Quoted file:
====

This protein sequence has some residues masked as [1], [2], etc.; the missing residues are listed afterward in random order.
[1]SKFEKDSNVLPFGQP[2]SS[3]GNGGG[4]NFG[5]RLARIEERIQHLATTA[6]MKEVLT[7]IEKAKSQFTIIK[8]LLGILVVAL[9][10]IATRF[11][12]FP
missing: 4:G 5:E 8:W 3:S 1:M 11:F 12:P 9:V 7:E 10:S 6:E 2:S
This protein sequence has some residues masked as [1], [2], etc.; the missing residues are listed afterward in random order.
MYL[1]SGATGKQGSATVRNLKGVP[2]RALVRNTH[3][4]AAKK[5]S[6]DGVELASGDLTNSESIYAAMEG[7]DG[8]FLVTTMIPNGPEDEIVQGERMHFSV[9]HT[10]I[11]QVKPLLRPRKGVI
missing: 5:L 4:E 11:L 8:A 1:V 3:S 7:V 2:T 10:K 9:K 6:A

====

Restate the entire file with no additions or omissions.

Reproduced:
This protein sequence has some residues masked as [1], [2], etc.; the missing residues are listed afterward in random order.
[1]SKFEKDSNVLPFGQP[2]SS[3]GNGGG[4]NFG[5]RLARIEERIQHLATTA[6]MKEVLT[7]IEKAKSQFTIIK[8]LLGILVVAL[9][10]IATRF[11][12]FP
missing: 4:G 5:E 8:W 3:S 1:M 11:F 12:P 9:V 7:E 10:S 6:E 2:S
This protein sequence has some residues masked as [1], [2], etc.; the missing residues are listed afterward in random order.
MYL[1]SGATGKQGSATVRNLKGVP[2]RALVRNTH[3][4]AAKK[5]S[6]DGVELASGDLTNSESIYAAMEG[7]DG[8]FLVTTMIPNGPEDEIVQGERMHFSV[9]HT[10]I[11]QVKPLLRPRKGVI
missing: 5:L 4:E 11:L 8:A 1:V 3:S 7:V 2:T 10:K 9:K 6:A